If someone has trained long enough in MMA and has become good enough, is that reason enough for them to take the next step and fight?
This topic is heavily debated among many MMA fighters, especially there are plenty who don’t train to fight.
Some will say that everyone who trains should fight, at least once, while many others will argue that fighting is best only for those who are truly willing.
To Fight or Not?
True, fighting isn’t for everyone, but the mindset is just wrong. Instead of telling people reasons why one shouldn’t fight, why not think of it the other way and come up with reasons why you should?
If you’re afraid of losing, that’s okay. Everybody loses. If you’re afraid of getting injured, your fears are warranted. Though, you may want to know that injuries are a part of MMA, whether or not you fight. Also, if you put it this way, you’re basically saying that fighting is how you get hurt in your sport, not how you get better and that mindset is just wrong.
Fighting, even if only for a few times, is something that you SHOULD do in order to make yourself better. Yes, you may NOT be training to fight, but you SHOULD be and here’s why.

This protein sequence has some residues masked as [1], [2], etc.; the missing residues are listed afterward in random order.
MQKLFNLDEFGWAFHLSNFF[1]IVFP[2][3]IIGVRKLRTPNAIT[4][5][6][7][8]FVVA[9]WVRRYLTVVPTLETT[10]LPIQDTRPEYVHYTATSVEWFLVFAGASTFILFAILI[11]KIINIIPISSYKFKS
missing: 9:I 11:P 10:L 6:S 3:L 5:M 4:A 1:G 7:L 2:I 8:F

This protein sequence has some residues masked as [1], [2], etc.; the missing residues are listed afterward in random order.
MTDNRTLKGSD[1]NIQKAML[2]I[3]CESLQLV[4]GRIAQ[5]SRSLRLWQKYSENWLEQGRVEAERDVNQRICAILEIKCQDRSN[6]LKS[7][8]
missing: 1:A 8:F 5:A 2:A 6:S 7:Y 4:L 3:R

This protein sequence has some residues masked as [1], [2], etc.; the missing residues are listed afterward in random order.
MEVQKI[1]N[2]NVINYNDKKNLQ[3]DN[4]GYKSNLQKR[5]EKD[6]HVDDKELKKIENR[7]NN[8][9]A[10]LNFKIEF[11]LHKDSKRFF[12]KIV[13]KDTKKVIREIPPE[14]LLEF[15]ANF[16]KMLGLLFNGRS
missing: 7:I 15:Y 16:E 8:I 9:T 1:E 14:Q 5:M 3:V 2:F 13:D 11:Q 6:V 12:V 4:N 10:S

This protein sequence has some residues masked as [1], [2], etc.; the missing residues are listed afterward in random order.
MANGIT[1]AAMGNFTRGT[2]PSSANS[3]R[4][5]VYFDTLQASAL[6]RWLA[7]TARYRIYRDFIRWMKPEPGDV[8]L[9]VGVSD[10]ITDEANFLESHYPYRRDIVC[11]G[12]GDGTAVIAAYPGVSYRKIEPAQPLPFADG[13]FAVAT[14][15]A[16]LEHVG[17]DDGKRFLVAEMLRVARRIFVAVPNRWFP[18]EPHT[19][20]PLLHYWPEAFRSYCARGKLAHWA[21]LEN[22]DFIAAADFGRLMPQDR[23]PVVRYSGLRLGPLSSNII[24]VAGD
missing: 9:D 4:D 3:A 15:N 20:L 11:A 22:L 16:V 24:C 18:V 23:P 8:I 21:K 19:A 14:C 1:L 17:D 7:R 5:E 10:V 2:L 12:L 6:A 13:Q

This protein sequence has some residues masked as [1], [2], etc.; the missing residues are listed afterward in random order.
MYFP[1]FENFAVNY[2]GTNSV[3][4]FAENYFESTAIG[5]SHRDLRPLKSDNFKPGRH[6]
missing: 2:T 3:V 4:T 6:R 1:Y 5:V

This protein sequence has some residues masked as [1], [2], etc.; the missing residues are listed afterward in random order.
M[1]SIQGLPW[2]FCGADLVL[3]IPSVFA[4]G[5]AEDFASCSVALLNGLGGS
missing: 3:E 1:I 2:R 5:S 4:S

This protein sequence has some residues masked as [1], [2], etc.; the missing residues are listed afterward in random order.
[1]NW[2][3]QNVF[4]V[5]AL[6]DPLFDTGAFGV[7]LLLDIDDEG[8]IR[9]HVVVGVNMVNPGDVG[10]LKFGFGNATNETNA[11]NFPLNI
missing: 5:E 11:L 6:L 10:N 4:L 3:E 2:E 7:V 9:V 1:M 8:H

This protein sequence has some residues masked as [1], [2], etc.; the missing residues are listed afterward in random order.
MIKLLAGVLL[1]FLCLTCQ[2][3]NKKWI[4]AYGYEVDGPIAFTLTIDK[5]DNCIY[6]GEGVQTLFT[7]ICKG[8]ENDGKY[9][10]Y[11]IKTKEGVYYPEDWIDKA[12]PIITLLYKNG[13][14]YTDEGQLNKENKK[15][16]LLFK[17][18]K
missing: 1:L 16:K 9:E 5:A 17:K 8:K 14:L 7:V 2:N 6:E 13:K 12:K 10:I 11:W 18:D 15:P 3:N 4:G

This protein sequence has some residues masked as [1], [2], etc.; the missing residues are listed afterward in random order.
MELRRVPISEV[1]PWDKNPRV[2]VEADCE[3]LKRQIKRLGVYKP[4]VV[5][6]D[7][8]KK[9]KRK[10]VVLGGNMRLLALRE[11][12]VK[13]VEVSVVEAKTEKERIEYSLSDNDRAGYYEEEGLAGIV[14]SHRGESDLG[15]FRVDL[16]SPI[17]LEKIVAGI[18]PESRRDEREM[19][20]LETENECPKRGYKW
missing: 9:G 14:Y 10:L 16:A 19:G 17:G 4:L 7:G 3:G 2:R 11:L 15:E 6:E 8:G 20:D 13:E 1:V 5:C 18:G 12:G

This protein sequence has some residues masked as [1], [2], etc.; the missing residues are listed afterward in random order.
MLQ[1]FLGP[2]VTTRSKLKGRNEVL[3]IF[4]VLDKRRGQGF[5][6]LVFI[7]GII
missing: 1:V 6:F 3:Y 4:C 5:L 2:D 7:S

- You know you want it. Whether you admit or not, you’ve always visualized yourself inside that octagon and fighting someone. Every fighter does that, more so in MMA. And, if you really want to do it that bad, who’s stopping you?
- It makes you better. The training for a fight alone is vastly different from regular training. It’s more intense, more rigorous and more targeted, the last part being so because it helps address the many issues in your game. And, as much as you love to simulate and visualize yourself fighting someone in the ring, there’s just no substitute to actually doing so.
When you fight, you learn how flawed your game is and how you need to improve overall. True, sparring does this too, but only at a minor fraction of how a real fight is going to do to you.
Put it simply, if you want to get better, you need to get inside the octagon and fight.
- It’s a measuring stick. As has been said, fighting helps you learn how flawed your game is and how much you need to improve. It’s a measuring stick, of sorts, of how well you stack up against your competition. And, while not definitive, it’s a surefire way of knowing how good you really are.
- It’s in man’s nature to compete. Man or woman, you have an innate desire to compete. It’s nature. It’s what makes us human and what led us to become the apex predators in today’s food chain. So, why stop nature from acting its course when you can go along with it?
Fighting many be gruesome and the training harsh, but it’s not without its merits. Instead of closing your mind totally from fighting, why not consider trying it out for once and see if it changes you in any way, how’s that?